The premise of reversing roles as our parent’s age is simple: parent’s decline in their ability to perform certain activities of daily living and we, as their adult children, step in to perform those functions for them (or have a caregiver handle that role). However, if we look a bit closer at this topic, that simple premise is loaded with serious issues that need to be dealt with in order to make the “role reversal” transition smooth.
The easy part to this is understanding that as we age, we lose functionality in a number of areas; such as memory, physical strength, and declining senses of hearing and sight. Typically, we won’t be able to bend down and play with our grandchildren as easily as we did with our own children. Perhaps we’ll forget why we drove over to the drug store, and then possibly even forget how to drive back home. For some, taking a simple shower might end up as a potentially life-threatening activity that we postpone more often than we should. As our ability to taste declines, so does our interest in eating, in turn negatively impacting our health. The potential list is endless, and yet it all seems to make sense because we are getting older.
The difficult part is dealing with this inevitable reality. First, we must understand that our parents have feelings during this aging process and that we need to learn to work within those realities. For example, aging parents fear becoming powerless in their own lives; often tied to their own self-respect. (For our parents to lose their parental role is emotionally devastating. For the adult children to suddenly be thrust into being responsible for the well-being of their parents is both confusing and challenging.) Adding to the difficulty of this inevitable reality, there are years of miscommunication, unspoken feelings, and issues of control that link from your childhood into your adulthood.
To prevent these issues from spilling over into your parenting style, consider taking a different posture when it comes to the typical “role reversal” (or, becoming the parent of the parent) image most of us have developed and realize a few realities. First, our parents will always be our parents and we will always be there child, regardless of our parents’ mental or physical state. Second, when you consider the strict definition of role reversal where the parent becomes the child and the child becomes the parent, it is simply preposterous.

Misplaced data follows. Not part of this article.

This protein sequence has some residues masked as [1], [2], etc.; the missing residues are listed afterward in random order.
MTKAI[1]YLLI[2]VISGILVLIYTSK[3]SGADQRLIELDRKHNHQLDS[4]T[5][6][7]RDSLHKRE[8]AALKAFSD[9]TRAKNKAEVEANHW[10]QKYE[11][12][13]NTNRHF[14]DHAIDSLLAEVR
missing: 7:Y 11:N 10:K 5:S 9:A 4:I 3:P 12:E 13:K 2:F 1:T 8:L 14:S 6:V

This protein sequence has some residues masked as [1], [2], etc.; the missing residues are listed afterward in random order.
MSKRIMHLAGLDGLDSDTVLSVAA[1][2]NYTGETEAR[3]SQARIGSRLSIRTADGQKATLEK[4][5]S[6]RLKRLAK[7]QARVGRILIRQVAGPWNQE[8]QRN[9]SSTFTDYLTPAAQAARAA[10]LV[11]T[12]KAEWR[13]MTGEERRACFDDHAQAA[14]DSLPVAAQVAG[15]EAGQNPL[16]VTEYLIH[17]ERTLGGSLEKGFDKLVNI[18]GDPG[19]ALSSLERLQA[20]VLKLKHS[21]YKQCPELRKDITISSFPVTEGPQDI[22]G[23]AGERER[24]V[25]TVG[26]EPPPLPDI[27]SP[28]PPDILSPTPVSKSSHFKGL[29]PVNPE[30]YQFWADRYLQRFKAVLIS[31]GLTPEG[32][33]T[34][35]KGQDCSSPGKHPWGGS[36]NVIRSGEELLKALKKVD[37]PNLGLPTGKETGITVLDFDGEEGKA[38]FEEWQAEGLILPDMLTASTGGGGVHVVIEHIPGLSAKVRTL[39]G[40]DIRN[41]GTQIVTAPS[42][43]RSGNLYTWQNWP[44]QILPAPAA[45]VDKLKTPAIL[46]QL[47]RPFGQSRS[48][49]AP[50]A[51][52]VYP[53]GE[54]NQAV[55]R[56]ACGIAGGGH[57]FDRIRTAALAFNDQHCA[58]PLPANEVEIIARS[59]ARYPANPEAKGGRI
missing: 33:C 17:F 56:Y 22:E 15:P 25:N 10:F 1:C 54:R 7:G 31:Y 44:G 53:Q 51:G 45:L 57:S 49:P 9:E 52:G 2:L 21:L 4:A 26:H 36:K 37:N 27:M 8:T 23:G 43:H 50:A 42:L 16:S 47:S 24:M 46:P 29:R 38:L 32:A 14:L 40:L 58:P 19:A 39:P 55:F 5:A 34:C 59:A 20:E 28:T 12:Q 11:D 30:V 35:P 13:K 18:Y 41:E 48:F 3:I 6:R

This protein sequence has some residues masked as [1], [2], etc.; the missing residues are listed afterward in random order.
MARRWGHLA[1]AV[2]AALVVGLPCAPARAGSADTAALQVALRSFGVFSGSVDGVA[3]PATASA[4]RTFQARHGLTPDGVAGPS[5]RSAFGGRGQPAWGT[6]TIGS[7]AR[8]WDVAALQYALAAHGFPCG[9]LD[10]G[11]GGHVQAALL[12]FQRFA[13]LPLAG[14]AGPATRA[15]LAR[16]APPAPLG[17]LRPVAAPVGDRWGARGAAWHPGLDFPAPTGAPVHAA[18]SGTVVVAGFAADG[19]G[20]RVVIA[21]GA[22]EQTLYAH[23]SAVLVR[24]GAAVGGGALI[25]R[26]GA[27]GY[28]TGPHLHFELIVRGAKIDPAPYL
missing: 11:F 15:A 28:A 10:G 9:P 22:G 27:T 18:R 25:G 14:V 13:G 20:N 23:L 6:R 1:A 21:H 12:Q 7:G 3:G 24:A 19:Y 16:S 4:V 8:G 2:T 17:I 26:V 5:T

We may become caregivers to our parents by helping them with eating, taking a shower, or driving them to the store; but we can never become the parent to our parents. Being a child means that the young person has his/her entire life ahead of him/her to learn and grow and develop into an adult.
Our parents have already gone through that phase, emerged as successful adults and now are experiencing many, many losses that are both physical and mental. But they are not the same as a child who has yet to experience a full life. We cannot treat our parents as children. Our parents are not children. They have earned our respect and they deserve to be treated with the dignity that a full life warrants.
So, as Carol Bradley Bursack wrote in her article, Children and Elderly Parents are Different:
Role Reversal? Never. I was their caregiver when they needed me, but always, always, they were the parents and I the daughter. No convenient, catchy little phrase will change that.